Why the future of work may be the most pressing issue of our time
Brave New Work Project | President's Message
In Tuesday’s federal budget, new details were disclosed about the distribution of the funds among the three programs and about some of the qualifying criteria. The government said it will continue to “establish an independent panel of experts from the Canadian journalism sector” to assist it with eligibility criteria. It will also create an ongoing administrative body to determine whether a given news organizations does or does not meet those criteria.
In total, the government will invest $595 million in the three programs over the next five years: a labour tax credit for journalism organizations, charitable status for not-for-profit journalism organizations, and a digital subscription tax credit for news consumers.
The money will be directed at journalistic organizations – not individual journalists – who are primarily engaged in the production of original news, “including coverage of democratic institutions and processes.” Newsrooms that are “primarily focused on a particular topic such as industry-specific news, sports, recreation, arts, lifestyle or entertainment” will not qualify.
“The emphasis of these investments on public interest journalism is generally in keeping with the recommendations of The Shattered Mirror and subsequent work on the subject by the Public Policy Forum,” said PPF President & CEO Edward Greenspon. “The decline of news industry revenues in Canada is not just continuing but accelerating, impoverishing the scrutiny of democracies in many municipalities, provinces, territories and Indigenous communities.
“Canadians are getting more opinions and fewer facts, more conspiracies and less evidence. It takes professional journalists regularly patrolling their beats to provide the reliable streams of news Canadians need to be informed citizens.”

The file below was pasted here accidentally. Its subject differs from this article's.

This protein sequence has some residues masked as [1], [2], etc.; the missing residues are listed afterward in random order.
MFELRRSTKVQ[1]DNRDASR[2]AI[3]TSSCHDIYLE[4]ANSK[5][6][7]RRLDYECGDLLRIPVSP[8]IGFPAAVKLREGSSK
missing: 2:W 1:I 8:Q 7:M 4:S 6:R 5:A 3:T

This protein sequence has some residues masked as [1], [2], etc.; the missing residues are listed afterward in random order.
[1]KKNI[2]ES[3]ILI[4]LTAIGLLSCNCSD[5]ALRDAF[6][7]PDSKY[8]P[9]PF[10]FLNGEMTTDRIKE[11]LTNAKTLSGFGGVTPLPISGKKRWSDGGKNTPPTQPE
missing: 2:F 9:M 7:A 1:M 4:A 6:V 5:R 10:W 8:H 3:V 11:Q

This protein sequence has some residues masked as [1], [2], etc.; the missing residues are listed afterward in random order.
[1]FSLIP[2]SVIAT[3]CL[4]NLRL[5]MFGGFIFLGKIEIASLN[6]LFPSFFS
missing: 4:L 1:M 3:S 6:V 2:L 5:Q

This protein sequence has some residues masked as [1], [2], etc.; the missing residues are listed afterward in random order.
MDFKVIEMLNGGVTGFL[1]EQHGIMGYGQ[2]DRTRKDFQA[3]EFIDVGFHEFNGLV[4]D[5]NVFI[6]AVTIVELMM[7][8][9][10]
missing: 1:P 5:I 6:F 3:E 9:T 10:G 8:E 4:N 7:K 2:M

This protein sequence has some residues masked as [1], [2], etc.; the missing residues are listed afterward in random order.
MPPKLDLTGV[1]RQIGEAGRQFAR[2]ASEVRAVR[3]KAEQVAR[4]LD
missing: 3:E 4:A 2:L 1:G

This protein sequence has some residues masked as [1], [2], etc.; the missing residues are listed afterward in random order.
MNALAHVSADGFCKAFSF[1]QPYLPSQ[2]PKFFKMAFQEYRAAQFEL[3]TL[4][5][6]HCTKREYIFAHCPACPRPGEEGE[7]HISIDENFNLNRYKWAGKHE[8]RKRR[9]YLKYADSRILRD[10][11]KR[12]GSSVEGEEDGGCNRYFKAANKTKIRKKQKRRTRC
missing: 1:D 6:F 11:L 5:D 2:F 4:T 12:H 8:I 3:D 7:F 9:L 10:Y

The biggest of the three programs is the refundable labour tax credit, which will account for $360 million over the next five years and will apply retroactively to Jan. 1, 2019. It will cover 25 percent of the costs of journalists working, on average, 26 hours a week for 40 consecutive weeks. To be eligible, the employee must “spend at least 75 percent of their time engaged in the production of news content, including by researching, collecting information, verifying facts, photographing, writing, editing, designing and otherwise preparing content.”
A qualifying newsroom must employ at least two journalists. As with other government programs of this type, the organization must be at least 75 percent Canadian-owned. Broadcasters will not qualify for the program; neither will those who receive support in the same years from the Aid to Publishers portion of the Canadian Periodical Fund.
These conditions may be modified depending on the recommendations of the panel the government says it will strike.
The subscription tax credit, which will rebate up to $75 a year to subscribers, is budgeted to cost $138 million over five years. The inclusion of journalism as a charity has a $96 million cost attached to it.